The next step is to install the client component, which identifies the type of network on which your computer will be. When you configure your network connection (or when Windows finds your Plug and Play network interface card), Windows also installs the Client For Microsoft Networks. If a client is installed, it appears in the This Connection Uses The Following Items dialog box in the Local Area Connection Properties dialog box (Figure 28-5).

Because you are installing a peer-to-peer Windows network, the Client For Microsoft Networks is the one you need. (It is similar to the Workstation service that came with Windows NT 4.0 Workstation.) If you mistakenly deleted your Client For Microsoft Networks, or if you need the Client Service For NetWare (which also comes with Windows XP), follow these steps:

  1. Display the Local Area Connection Properties dialog box (by clicking Start, right-clicking My Network Places, choosing Properties, right-clicking Local Area Connection, and choosing Properties). Click the General tab (if it's not already selected).
  2. Click the Install button. You see the Select Network Component Type dialog box:

[image]
  1. Select Client as the type of network component you want to install and click the Add button. You see the Select Network Client dialog box.

[image]
  1. Choose the network client. If you have a floppy disk or CD with software for another type of client, insert it now and click Have Disk.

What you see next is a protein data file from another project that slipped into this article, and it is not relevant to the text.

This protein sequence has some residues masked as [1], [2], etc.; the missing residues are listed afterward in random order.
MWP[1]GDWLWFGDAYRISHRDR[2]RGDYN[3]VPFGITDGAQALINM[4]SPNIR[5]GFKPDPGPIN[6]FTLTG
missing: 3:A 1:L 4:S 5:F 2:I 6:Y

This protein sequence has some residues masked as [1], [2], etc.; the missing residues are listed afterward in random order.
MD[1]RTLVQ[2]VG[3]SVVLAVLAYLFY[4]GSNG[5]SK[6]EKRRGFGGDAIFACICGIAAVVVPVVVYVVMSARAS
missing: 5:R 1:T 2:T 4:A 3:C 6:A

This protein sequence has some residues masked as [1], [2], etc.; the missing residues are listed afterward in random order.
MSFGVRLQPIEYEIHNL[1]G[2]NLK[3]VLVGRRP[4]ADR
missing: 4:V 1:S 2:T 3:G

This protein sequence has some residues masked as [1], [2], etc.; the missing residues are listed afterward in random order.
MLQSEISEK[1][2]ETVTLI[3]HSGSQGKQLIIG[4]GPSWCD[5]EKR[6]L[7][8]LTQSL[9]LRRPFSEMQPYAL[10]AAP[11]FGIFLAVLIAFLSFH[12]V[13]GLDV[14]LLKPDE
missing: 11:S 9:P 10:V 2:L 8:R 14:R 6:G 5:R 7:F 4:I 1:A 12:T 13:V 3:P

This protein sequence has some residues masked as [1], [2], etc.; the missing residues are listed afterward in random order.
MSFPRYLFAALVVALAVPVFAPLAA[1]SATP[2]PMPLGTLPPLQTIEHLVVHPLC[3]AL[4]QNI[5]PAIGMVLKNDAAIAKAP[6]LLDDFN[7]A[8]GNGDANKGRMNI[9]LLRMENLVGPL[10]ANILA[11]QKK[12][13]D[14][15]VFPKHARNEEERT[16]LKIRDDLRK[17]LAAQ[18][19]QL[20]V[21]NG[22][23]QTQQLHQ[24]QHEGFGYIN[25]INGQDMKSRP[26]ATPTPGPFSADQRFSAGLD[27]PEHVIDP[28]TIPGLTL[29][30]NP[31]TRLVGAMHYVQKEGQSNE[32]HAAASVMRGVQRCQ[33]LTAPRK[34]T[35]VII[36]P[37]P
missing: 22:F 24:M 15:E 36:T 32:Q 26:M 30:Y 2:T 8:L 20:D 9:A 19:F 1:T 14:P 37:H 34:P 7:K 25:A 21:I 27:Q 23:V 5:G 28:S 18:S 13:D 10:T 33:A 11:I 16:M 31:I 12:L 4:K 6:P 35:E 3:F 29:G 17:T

2. Click OK. You return to the Local Area Connection Properties dialog box, with the client you just defined listed. You may be prompted to insert the Windows XP CD-ROM.
  3. Click OK to save your changes.

Installing a Protocol

When you install Windows, it automatically installs the TCP/IP protocol, in case you want to use TCP/IP for Internet communication. We recommend that you use TCP/IP if you are setting up a new network, since it's the standard.

caution You can delete protocols you don't use, but don't delete TCP/IP! We did so, and ended up needing to reinstall Windows in order to get it back.

Starting with Windows XP, Microsoft no longer supports NetBEUI. If you use NetBEUI for a small network, you have two choices: Install NetBEUI from the Windows XP CD-ROM, even though Microsoft no longer supports it, or upgrade all the computers on your LAN to TCP/IP. Windows XP also comes with support for NetWare's IPX/SPX protocol, which you can easily install as a network component.

Copying NetBEUI Files

Before you can install the NetBEUI protocol, you need to follow these steps to copy the files by hand from the Windows XP CD-ROM: